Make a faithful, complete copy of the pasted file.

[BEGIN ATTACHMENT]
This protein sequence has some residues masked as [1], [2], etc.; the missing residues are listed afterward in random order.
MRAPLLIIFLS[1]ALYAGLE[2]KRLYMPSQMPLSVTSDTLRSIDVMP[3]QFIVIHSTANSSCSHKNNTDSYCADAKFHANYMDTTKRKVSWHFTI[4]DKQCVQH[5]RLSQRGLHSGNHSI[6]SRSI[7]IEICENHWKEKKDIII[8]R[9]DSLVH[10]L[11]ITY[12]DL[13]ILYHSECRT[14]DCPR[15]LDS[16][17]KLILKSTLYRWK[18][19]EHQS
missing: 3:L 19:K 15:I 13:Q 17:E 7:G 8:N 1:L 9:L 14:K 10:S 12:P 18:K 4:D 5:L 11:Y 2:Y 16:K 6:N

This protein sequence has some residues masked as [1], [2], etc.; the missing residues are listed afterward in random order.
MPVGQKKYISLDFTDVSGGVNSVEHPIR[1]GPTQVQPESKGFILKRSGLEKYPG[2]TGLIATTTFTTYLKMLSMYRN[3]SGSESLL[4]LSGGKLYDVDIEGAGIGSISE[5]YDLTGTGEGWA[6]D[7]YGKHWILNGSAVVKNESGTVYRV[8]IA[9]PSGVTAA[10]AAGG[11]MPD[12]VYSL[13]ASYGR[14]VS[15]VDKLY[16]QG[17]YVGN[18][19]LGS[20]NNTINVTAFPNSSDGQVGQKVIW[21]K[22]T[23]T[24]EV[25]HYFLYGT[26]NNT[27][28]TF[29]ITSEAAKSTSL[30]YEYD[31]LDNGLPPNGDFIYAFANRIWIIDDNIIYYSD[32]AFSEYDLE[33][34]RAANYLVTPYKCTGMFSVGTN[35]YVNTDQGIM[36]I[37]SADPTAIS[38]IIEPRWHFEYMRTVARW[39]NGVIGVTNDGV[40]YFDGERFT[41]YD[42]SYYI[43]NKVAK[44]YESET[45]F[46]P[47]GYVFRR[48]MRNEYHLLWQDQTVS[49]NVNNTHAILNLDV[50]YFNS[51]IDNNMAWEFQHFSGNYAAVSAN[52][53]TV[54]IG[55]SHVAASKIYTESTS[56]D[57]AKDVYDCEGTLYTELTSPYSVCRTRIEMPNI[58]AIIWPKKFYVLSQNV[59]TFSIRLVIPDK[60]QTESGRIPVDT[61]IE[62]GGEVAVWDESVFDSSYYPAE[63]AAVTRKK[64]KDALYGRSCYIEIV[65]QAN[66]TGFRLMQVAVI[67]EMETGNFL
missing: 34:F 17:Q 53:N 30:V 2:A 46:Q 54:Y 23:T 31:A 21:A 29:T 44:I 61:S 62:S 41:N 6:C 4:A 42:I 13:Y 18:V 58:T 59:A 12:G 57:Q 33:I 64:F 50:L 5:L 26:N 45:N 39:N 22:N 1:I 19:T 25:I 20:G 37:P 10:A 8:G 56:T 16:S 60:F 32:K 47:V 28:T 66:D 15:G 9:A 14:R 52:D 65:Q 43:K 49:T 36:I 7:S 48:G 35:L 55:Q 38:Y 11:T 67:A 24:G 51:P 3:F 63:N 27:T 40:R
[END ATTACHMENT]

This protein sequence has some residues masked as [1], [2], etc.; the missing residues are listed afterward in random order.
MRAPLLIIFLS[1]ALYAGLE[2]KRLYMPSQMPLSVTSDTLRSIDVMP[3]QFIVIHSTANSSCSHKNNTDSYCADAKFHANYMDTTKRKVSWHFTI[4]DKQCVQH[5]RLSQRGLHSGNHSI[6]SRSI[7]IEICENHWKEKKDIII[8]R[9]DSLVH[10]L[11]ITY[12]DL[13]ILYHSECRT[14]DCPR[15]LDS[16][17]KLILKSTLYRWK[18][19]EHQS
missing: 3:L 19:K 15:I 13:Q 17:E 7:G 8:N 1:L 9:L 14:K 10:S 12:P 18:K 4:D 5:L 11:Y 2:Y 16:K 6:N

This protein sequence has some residues masked as [1], [2], etc.; the missing residues are listed afterward in random order.
MPVGQKKYISLDFTDVSGGVNSVEHPIR[1]GPTQVQPESKGFILKRSGLEKYPG[2]TGLIATTTFTTYLKMLSMYRN[3]SGSESLL[4]LSGGKLYDVDIEGAGIGSISE[5]YDLTGTGEGWA[6]D[7]YGKHWILNGSAVVKNESGTVYRV[8]IA[9]PSGVTAA[10]AAGG[11]MPD[12]VYSL[13]ASYGR[14]VS[15]VDKLY[16]QG[17]YVGN[18][19]LGS[20]NNTINVTAFPNSSDGQVGQKVIW[21]K[22]T[23]T[24]EV[25]HYFLYGT[26]NNT[27][28]TF[29]ITSEAAKSTSL[30]YEYD[31]LDNGLPPNGDFIYAFANRIWIIDDNIIYYSD[32]AFSEYDLE[33][34]RAANYLVTPYKCTGMFSVGTN[35]YVNTDQGIM[36]I[37]SADPTAIS[38]IIEPRWHFEYMRTVARW[39]NGVIGVTNDGV[40]YFDGERFT[41]YD[42]SYYI[43]NKVAK[44]YESET[45]F[46]P[47]GYVFRR[48]MRNEYHLLWQDQTVS[49]NVNNTHAILNLDV[50]YFNS[51]IDNNMAWEFQHFSGNYAAVSAN[52][53]TV[54]IG[55]SHVAASKIYTESTS[56]D[57]AKDVYDCEGTLYTELTSPYSVCRTRIEMPNI[58]AIIWPKKFYVLSQNV[59]TFSIRLVIPDK[60]QTESGRIPVDT[61]IE[62]GGEVAVWDESVFDSSYYPAE[63]AAVTRKK[64]KDALYGRSCYIEIV[65]QAN[66]TGFRLMQVAVI[67]EMETGNFL
missing: 34:F 17:Q 53:N 30:V 2:A 46:Q 54:Y 23:T 31:A 21:A 29:T 44:I 61:S 62:S 41:N 6:C 4:A 42:I 13:Y 18:V 58:T 59:A 12:G 57:Q 33:I 64:F 50:L 5:L 26:N 45:N 39:N 22:N 1:I 19:T 25:I 20:G 37:P 10:A 8:G 56:T 16:S 60:F 32:K 47:V 28:T 66:D 15:G 9:A 14:R 52:D 65:Q 43:K 49:T 36:I 7:S 48:G 35:L 55:Q 38:Y 11:T 67:A 24:G 51:P 3:F 63:N 27:T 40:R